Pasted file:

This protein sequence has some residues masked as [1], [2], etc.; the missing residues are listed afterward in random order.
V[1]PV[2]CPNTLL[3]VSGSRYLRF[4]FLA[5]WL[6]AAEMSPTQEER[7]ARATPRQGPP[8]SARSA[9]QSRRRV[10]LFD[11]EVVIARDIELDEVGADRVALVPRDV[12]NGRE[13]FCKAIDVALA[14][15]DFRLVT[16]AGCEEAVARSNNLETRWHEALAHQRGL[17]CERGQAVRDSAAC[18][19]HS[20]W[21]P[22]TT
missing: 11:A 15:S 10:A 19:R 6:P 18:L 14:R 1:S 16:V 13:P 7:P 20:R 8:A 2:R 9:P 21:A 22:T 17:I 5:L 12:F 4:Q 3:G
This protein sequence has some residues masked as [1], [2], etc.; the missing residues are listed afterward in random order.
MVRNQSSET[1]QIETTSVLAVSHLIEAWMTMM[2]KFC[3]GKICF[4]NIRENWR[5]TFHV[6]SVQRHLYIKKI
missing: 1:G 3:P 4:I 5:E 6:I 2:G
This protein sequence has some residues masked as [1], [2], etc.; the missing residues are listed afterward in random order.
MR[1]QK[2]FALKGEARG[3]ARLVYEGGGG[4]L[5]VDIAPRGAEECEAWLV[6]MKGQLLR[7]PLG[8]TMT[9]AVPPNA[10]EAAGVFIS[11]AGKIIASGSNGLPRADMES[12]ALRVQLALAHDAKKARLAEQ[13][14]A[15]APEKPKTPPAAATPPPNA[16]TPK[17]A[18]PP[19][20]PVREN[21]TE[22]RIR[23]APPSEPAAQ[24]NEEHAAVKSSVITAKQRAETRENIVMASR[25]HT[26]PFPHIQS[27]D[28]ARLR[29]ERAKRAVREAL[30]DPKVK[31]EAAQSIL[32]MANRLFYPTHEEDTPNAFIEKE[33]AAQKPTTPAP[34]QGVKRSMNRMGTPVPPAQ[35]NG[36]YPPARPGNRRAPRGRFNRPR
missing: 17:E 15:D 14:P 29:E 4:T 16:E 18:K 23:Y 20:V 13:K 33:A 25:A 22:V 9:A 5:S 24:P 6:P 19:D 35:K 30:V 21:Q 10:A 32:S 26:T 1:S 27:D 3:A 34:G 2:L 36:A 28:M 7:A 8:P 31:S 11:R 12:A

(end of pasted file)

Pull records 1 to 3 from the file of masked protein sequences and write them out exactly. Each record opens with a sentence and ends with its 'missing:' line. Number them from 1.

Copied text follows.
This protein sequence has some residues masked as [1], [2], etc.; the missing residues are listed afterward in random order.
V[1]PV[2]CPNTLL[3]VSGSRYLRF[4]FLA[5]WL[6]AAEMSPTQEER[7]ARATPRQGPP[8]SARSA[9]QSRRRV[10]LFD[11]EVVIARDIELDEVGADRVALVPRDV[12]NGRE[13]FCKAIDVALA[14][15]DFRLVT[16]AGCEEAVARSNNLETRWHEALAHQRGL[17]CERGQAVRDSAAC[18][19]HS[20]W[21]P[22]TT
missing: 11:A 15:S 10:A 19:R 6:P 18:L 14:R 1:S 16:V 13:P 7:P 20:R 8:A 2:R 9:P 21:A 22:T 17:I 5:L 12:F 4:Q 3:G
This protein sequence has some residues masked as [1], [2], etc.; the missing residues are listed afterward in random order.
MVRNQSSET[1]QIETTSVLAVSHLIEAWMTMM[2]KFC[3]GKICF[4]NIRENWR[5]TFHV[6]SVQRHLYIKKI
missing: 1:G 3:P 4:I 5:E 6:I 2:G
This protein sequence has some residues masked as [1], [2], etc.; the missing residues are listed afterward in random order.
MR[1]QK[2]FALKGEARG[3]ARLVYEGGGG[4]L[5]VDIAPRGAEECEAWLV[6]MKGQLLR[7]PLG[8]TMT[9]AVPPNA[10]EAAGVFIS[11]AGKIIASGSNGLPRADMES[12]ALRVQLALAHDAKKARLAEQ[13][14]A[15]APEKPKTPPAAATPPPNA[16]TPK[17]A[18]PP[19][20]PVREN[21]TE[22]RIR[23]APPSEPAAQ[24]NEEHAAVKSSVITAKQRAETRENIVMASR[25]HT[26]PFPHIQS[27]D[28]ARLR[29]ERAKRAVREAL[30]DPKVK[31]EAAQSIL[32]MANRLFYPTHEEDTPNAFIEKE[33]AAQKPTTPAP[34]QGVKRSMNRMGTPVPPAQ[35]NG[36]YPPARPGNRRAPRGRFNRPR
missing: 17:E 15:D 14:P 29:E 4:T 16:E 18:K 23:Y 20:V 13:K 33:A 25:A 22:V 9:A 5:S 24:P 6:P 19:D 35:K 30:V 21:Q 10:A 32:S 26:T 1:S 27:D 3:A 34:G 2:L 36:A 28:M 7:A 8:P 31:S 11:R 12:A